1 Corinthians 13.8-10 (NASV)
Love never fails; but if there are gifts of prophecy, they will be done away; if there are tongues, they will cease; if there is knowledge, it will be done away. For we know in part and we prophesy in part; but when the perfect comes, the partial will be done away.

The gifts will cease when “the perfect” comes. So what’s “the perfect”? Well, any cogent exegesis of this passage would say that love is this perfection. That love is the gift that pushes all other gifts to the side. That’s Paul’s whole point in verses 1-3: if you have all this supernatural power but don’t have love it profits you nothing.

But that’s not what I was taught growing up. I was taught that “the perfect” was the bible. That when the bible came the charismatic gifts would cease.

This interpretation was supported by other passages that identified the activity of the Holy Spirit with the bible. For example, passages like this were used to defend a bibliocentric–nay, a biblioexclusive–vision of spiritual warfare:

 Ephesians 6.16-17
In addition to all this, take up the shield of faith, with which you can extinguish all the flaming arrows of the evil one. Take the helmet of salvation and the sword of the Spirit, which is the word of God.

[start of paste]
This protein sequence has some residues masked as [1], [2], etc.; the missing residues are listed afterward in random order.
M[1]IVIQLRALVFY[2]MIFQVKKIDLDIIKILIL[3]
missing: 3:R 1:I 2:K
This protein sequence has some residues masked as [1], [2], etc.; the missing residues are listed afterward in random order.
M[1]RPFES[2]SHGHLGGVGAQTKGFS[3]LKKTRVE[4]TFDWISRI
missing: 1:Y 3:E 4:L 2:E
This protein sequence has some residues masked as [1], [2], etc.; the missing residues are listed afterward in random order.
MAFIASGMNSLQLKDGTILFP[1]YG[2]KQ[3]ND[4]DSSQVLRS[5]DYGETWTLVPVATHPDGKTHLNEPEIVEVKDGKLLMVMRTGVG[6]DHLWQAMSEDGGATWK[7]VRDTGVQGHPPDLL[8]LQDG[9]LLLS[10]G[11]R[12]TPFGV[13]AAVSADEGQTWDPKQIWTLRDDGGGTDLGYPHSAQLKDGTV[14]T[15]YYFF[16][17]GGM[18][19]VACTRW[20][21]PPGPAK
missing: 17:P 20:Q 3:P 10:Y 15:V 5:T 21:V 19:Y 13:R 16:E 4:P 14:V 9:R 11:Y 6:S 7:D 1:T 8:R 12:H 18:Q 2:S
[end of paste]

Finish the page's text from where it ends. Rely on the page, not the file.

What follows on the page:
It was pointed out that the only offensive weapon for spiritual warfare mentioned in this text was “the word of God,” which is also the “sword of the Spirit.” Thus, it was argued, the way the Holy Spirit “does battle” with demonic and satanic forces is through proper use of the bible. If you want to call upon the Spirit pick up the bible, “the sword of the Spirit.” The prime example of this was Jesus’s own battle with Satan in the desert temptations. In each instance Jesus resists the Devil by quoting Scripture. (See, my example of the bible being the defense isn’t that off base)

All of this, you can imagine, had a very deflationary effect on any robust charismatic vision of spiritual warfare. The battle with evil became about exchanging bible verses.

Spirituality was reduced to cognition, memory and rational argumentation.